Although many community voices during a public comment period at a Board of Supervisors meeting yesterday made the case to continue forward with a massive Mission District development on South Van Ness Avenue, some of those commenters appear to have made their case in such a way as to defeat their goal of pushing through a 157-unit project near 26th Street. Mission Local had the story of the hot-tempered meeting to weigh the merits of delaying the market-rate project with an appeal under the California Environmental Quality Act.
The proposed development at 1515 South Van Ness reached in August what Mission Local called an "unprecedented" decision to go with 25 percent affordable units. “We heard loud and clear: 25 percent, supported by rational research and the data, is the number,” Peter Schellinger, vice-president in Northern California for the developer Lennar Multifamily Communities said at the time. But even though similar CEQA appeals before the Board have been dismissed, this appeal was unanimously approved after an impassioned reply to a public comment period by Supervisor David Campos, who nears the end of his term.
Particularly, the comments of Sonja Trauss, the leader of the SF YIMBY party or "Yes In My Backyard," and SFBARF, "The San Francisco Bay Area Renters Federation," set Campos off. Tensions were high and shouts were uttered as she took the mic to argue against the appeal with an artless analogy to Donald Trump.
Specifically Trauss addressed the criticism that newcomers, necessarily those able to afford the market-rate units in the development, would change the neighborhood. “When you come here to the Board of Supervisors and say that you don’t want new, different people in your neighborhood, you’re exactly the same as Americans all over the country that don’t want immigrants,” she said. “It’s the same attitude, it’s the exact same attitude.”
"I've always been disturbed by nativism in San Francisco," Trauss said.
After her comments, President of the Board of Supervisors London Breed said that there were "a lot of passionate people" in the room but that the outbursts had to stop. "Let us get through this," she said, a plea in her voice.
Per Mission Local:
Supervisor Aaron Peskin shook his head as Trauss spoke and sprang out of his seat, walking over to Supervisor David Campos across the chamber room. After another speaker lambasted activists for doing nothing about Mission gangs in the 1990s and called them hypocritical for only caring about the neighborhood now, it became clear that Campos was furious.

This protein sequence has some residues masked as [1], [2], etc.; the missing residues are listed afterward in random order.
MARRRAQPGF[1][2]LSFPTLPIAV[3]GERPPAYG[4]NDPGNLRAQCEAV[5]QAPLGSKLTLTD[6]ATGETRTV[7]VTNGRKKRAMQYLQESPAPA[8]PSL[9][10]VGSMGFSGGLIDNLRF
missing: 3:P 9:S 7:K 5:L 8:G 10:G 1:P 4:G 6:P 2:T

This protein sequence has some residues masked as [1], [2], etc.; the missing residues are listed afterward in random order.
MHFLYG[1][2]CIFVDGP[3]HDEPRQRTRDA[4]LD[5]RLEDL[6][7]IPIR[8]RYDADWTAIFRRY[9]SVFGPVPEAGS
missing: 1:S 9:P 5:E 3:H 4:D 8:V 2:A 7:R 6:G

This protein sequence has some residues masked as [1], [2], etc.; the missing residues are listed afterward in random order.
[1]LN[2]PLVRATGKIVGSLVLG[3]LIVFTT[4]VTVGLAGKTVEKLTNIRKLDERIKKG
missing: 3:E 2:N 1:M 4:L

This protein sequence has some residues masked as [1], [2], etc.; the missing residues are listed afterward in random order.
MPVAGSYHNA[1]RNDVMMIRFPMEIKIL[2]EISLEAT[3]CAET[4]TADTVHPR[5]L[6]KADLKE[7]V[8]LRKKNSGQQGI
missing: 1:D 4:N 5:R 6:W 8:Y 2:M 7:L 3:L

"I want to thank the representative from BARF and her comments about Donald Trump and her comments about nativism," Campos said, as he does in the above video at the 11 minute mark. "I actually think on the EIR questions, I'm not happy with what was presented by the appellants. I don't think they did a good enough job, but the thing about these appeals, is we have the ability to make and use our own independent judgment and assessment."
"I also want to thank the gentlemen who referenced the homeless and Latinos relative to gang activities and violence," Campos added, addressing another commenter. "Thank you for shedding light on this issue for me... I think we do need to go back and do further environmental review that looks at this issue of displacement."
Led by Campos, the Board unanimously voted to uphold the appeal, delaying the project until further review was conducted. Supervisors Wiener and Yee were absent.
"I want no part, whatsoever, in the age of Donald Trump," Campos declared, "with the kind of hateful, ignorant and divisive rhetoric that was presented here by these two individuals. I am willing to be sued and taken to court for saying that, bring it on, but if ever there's a time to stand by doing what is right, that is today." Here, Campos might mean that the Board's decision to grant the appeal on social/moral/emotional grounds could be challenged in court, as the question of whether the development is in violation of CEQA is separate.
Supervisor John Avalos spoke next to echo his colleague. "I have never ever uttered from my seat to people during public comment. I found the comments to be so offensive from that one individual. To think that we have a project before us that's defended with such ignorance and arrogance, it's beyond the pale."
After Trauss spoke a representative from the San Francisco electrical workers' union. "We support this project and we are against the appeal, it would bring a lot of work to people who live in the city and need to make a living," he said. Another labor representative added that he represent over 5,000 people, many who lived in the area, and though he implied an objection to Trauss's remarks, he expressed his constituents' support for the project.